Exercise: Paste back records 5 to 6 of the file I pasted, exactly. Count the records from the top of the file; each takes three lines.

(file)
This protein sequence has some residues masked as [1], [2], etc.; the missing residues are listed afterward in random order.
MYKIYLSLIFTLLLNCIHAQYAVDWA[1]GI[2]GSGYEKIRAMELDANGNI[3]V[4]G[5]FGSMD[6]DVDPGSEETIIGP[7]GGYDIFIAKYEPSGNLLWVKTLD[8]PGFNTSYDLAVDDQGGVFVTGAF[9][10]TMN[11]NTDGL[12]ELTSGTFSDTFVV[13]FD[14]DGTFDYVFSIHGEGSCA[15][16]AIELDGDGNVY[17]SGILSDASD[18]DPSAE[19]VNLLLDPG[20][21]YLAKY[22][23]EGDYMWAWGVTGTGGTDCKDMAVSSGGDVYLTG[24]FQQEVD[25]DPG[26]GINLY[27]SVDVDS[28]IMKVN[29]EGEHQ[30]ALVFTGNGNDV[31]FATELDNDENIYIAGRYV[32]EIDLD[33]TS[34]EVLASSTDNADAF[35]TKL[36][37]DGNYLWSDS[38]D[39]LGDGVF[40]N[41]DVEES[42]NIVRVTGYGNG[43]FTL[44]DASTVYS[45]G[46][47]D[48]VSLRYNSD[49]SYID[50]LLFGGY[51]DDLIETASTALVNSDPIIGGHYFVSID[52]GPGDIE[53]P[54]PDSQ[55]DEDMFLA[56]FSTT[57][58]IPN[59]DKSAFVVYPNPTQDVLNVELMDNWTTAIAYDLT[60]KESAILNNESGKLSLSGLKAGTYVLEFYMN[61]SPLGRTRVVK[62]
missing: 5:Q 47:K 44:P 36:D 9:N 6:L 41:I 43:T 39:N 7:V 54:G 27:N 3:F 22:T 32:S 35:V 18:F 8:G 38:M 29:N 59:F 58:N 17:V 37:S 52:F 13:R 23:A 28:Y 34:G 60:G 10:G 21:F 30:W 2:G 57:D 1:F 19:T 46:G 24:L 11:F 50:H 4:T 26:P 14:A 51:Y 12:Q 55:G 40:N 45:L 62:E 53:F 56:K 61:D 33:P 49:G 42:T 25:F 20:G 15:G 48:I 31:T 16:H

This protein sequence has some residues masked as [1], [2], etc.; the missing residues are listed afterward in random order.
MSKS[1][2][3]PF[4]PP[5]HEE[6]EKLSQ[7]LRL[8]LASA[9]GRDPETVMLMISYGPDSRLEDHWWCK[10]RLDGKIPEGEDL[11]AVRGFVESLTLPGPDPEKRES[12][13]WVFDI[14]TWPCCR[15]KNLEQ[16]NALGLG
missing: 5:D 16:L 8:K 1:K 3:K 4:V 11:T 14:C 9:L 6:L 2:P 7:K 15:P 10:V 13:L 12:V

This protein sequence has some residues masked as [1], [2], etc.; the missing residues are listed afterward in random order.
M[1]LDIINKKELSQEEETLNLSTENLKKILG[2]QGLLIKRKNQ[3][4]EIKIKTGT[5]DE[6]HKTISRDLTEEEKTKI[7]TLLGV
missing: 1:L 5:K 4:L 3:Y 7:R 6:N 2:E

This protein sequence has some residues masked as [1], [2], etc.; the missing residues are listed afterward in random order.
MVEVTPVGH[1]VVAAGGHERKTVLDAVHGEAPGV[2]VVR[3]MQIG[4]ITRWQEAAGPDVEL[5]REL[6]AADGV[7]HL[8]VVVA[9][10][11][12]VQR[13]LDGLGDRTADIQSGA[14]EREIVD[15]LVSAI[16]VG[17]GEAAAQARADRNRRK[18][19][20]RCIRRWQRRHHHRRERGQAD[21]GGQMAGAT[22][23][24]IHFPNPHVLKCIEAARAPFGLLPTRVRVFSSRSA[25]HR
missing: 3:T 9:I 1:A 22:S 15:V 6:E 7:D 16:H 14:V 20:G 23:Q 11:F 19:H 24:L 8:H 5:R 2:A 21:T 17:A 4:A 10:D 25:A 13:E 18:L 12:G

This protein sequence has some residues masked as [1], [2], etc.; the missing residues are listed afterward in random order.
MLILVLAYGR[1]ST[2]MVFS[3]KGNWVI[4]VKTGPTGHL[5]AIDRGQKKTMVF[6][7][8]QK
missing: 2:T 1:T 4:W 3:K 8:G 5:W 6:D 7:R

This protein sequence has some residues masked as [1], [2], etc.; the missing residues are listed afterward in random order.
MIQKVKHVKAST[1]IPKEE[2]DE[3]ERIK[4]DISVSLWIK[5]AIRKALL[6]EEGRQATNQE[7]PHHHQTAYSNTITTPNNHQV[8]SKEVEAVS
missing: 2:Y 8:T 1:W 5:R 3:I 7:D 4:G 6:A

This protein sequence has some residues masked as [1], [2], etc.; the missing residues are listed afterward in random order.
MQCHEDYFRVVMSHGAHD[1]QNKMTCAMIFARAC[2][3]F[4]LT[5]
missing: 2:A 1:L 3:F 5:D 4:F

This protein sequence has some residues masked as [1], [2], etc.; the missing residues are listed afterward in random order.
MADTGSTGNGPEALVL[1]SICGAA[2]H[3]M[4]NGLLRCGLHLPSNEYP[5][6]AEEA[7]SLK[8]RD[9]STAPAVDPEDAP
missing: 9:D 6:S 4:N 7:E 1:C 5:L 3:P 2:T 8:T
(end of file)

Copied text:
This protein sequence has some residues masked as [1], [2], etc.; the missing residues are listed afterward in random order.
MLILVLAYGR[1]ST[2]MVFS[3]KGNWVI[4]VKTGPTGHL[5]AIDRGQKKTMVF[6][7][8]QK
missing: 2:T 1:T 4:W 3:K 8:G 5:W 6:D 7:R

This protein sequence has some residues masked as [1], [2], etc.; the missing residues are listed afterward in random order.
MIQKVKHVKAST[1]IPKEE[2]DE[3]ERIK[4]DISVSLWIK[5]AIRKALL[6]EEGRQATNQE[7]PHHHQTAYSNTITTPNNHQV[8]SKEVEAVS
missing: 2:Y 8:T 1:W 5:R 3:I 7:D 4:G 6:A